I don't remember my coworker's name, but she was a real person, as in many of my earlier OCG comics. She was a stylin' senior, who always looked sharp. Don't know how she did it on what we got paid, but she always had her hair done (like from the salon done!) and her clothes like new. I called her Ms. Pepper because of that shirt. It's real too. Chili peppers, scotch bonnets, and green peppers all over it.
She really said that to me, too, in so many words. I was a little stung, but I explained anyway why I gave compliments every chance I get. She looked me up and down for a minute, then nodded and said "you have a point." She even started trying to speak a kind word to me and others a little bit after that.
"The field" we worked in at the time was customer service. You probably laugh along with all those jokes that show a skeleton listening to "your call is important to us"...but you tend to forget unless you've been on the answering end of the phone that the person who picks up is another human being like yourself...and you let all your frustration and irritation loose on them because the hold time has just made it feel like it's the worst thing since athlete's foot, jock itch and chlamydia all at once. You don't stop to think about watching your language, your tone, or your volume. It doesn't matter because the company pissed you off and the "brainless peon" who answers the phone is gonna HEAR it! It doesn't matter that the people who answer the phone can't give you what you want, and you know deep down that asking for a MONTH of free service for an HOUR of downtime is unreasonable anyway.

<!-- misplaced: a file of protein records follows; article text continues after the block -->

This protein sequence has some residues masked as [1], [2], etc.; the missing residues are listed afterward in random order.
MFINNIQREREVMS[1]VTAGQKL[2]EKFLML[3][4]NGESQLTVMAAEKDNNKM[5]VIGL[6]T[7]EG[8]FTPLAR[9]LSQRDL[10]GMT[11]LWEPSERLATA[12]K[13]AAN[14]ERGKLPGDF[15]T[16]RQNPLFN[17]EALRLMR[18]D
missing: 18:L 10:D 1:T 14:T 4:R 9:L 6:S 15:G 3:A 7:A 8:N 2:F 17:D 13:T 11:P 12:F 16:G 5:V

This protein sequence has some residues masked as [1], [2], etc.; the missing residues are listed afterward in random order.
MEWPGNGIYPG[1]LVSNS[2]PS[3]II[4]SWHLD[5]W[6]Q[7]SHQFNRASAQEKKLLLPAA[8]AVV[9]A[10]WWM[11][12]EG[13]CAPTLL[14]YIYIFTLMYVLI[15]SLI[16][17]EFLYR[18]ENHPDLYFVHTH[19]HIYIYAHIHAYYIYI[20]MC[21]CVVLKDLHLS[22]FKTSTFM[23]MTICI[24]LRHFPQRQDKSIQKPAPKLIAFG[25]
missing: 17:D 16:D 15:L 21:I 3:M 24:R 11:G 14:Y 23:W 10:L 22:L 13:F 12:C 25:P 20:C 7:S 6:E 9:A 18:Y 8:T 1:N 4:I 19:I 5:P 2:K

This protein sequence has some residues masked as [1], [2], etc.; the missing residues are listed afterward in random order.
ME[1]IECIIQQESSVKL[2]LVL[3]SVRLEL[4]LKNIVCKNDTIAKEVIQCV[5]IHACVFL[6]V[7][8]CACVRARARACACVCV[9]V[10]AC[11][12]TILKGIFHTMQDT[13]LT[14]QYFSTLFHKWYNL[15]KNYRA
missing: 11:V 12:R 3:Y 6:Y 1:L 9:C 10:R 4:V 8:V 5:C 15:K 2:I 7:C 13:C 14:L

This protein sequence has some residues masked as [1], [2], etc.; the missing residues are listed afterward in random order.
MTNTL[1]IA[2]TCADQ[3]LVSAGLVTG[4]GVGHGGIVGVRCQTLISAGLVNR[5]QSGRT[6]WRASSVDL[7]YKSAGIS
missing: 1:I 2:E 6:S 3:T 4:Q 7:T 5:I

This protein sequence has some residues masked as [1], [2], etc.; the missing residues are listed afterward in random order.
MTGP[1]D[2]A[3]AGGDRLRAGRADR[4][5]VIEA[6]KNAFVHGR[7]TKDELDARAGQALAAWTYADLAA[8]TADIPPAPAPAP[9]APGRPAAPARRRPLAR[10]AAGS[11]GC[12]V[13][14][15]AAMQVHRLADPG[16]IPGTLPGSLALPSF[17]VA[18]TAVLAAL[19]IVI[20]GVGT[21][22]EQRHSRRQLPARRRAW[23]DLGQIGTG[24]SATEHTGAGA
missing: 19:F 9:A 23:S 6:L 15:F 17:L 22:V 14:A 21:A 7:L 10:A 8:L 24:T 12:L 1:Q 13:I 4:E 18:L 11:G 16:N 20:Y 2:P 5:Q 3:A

Think about that before you mistreat the person who picks up the phone. Try being kind, and see if it makes you feel better. Even if it doesn't, it will make the person on the phone feel better because that's one less person being unkind. I am speaking from experience. The kinder I was to my customers, the less they screamed and freaked out.
A lot of people think Kindness is the same thing as weakness. It's not the same thing. It takes way less effort to be kind than it does to be mean. Just like that old saying that it takes more muscles to frown than it does to smile.